We are Crazy People because we will no longer accept all the bloody unfairness in Adoptionland. We are Crazy People because we have decided to enlighten the world, shout out the truth. We are no longer going to shut up like obedient sheep and simply take what’s handed to us, just to satisfy everyone else.

For how long will today’s norm about adoptions be glued into our consciousness? Will it change in this generation? Or the next? For how long will it be considered OK to rip children away from their natural parents, place them with other families, and think that all is well. It will never be all right. It’s not at all normal that adoptees must go in search of their families. We should not have to do that! We’re taken out of context, like actors in the wrong movie, poorly scripted and with awful direction. We should be allowed to be in the right movie, the one written and directed for us, with our real parents and our natural surroundings. It amazes me over and over how the lack of understanding flourishes in the world. Adoptees are commodities, merchandise for selfish adoptive parents, and a generous source of income for greedy adoption agencies around the world. Had adoption not been so profitable, the business would have vanished. The world needs to take off its blindfold and see this!

Who are the most crazy? The adoptees, who only want to know and have their human rights? Or the rest of the people in the world, who still willingly accept, allow and approve that little children can be kidnapped, sold, abused in so many ways and scarred for life? Those children are doomed to live in an emotional Limbo. To put it rough and simple, they either become so angry and desperate that they play Russian roulette with their lives, and risk ruining themselves completely, or they get stuck in a pink-cloud fairytale life of denial. Either way its not the way our lives were meant to be. We belong with our real parents, our natural parents, our First Mothers. It is as simple as that.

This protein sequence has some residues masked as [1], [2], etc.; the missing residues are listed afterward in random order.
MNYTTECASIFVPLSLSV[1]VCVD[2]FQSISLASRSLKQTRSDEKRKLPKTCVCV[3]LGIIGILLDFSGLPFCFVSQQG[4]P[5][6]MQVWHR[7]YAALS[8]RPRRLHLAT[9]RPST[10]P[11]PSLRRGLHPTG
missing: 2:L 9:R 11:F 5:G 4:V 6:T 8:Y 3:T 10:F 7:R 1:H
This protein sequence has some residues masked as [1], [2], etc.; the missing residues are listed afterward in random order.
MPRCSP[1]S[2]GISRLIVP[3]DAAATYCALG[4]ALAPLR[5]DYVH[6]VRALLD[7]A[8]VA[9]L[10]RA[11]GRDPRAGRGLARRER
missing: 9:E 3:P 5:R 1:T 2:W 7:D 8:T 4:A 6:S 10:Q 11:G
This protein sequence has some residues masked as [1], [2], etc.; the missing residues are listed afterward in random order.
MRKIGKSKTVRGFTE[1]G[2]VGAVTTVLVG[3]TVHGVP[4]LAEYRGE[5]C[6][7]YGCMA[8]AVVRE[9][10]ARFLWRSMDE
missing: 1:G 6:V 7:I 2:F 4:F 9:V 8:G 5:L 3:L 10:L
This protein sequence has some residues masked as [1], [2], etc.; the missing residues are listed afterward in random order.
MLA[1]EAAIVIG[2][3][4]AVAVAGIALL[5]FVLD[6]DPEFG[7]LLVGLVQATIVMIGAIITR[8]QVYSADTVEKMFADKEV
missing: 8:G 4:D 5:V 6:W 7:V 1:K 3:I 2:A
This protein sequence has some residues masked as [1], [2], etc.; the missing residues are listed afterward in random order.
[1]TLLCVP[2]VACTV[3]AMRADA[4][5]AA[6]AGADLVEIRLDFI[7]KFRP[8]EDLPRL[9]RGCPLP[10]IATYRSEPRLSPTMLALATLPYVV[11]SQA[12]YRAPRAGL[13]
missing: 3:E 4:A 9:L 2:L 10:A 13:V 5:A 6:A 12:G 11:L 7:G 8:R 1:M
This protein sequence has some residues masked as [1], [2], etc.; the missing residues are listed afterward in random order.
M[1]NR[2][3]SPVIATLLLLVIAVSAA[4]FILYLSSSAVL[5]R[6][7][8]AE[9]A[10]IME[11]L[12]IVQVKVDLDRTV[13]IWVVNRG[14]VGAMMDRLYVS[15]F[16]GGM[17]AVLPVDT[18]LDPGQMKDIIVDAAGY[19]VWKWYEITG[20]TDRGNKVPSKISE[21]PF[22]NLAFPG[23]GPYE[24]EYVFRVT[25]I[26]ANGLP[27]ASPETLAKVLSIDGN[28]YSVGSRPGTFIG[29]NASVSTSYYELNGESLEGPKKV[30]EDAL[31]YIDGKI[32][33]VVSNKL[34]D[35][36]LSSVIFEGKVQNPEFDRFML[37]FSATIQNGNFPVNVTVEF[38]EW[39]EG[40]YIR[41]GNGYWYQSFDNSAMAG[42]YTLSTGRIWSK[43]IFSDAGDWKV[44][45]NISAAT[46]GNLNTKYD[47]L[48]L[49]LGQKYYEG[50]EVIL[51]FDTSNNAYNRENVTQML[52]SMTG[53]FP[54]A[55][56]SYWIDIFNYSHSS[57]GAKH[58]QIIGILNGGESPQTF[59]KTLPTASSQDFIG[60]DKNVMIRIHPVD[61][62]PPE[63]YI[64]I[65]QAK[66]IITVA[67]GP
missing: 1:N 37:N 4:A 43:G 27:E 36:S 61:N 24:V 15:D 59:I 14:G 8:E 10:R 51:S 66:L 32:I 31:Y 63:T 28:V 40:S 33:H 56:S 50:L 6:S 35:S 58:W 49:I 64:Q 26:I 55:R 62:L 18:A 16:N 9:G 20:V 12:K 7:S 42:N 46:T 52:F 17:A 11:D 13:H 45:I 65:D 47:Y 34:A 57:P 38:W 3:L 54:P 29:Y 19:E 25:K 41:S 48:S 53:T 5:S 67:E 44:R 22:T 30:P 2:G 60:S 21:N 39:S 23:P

So be proud, all of you Crazy People out there, you who have woken up from the pink cloud charade. We are the true Normal ones, relative to the outside world who go bananas every time we scream for justice, justice, justice.


~ Khara

Broken Lines

A portrait of Joe Soll, an adoptee, who has been a great help and inspiration for me, both personally and through his books. This ten minute video is by the MediaStorm Storytelling Workshop.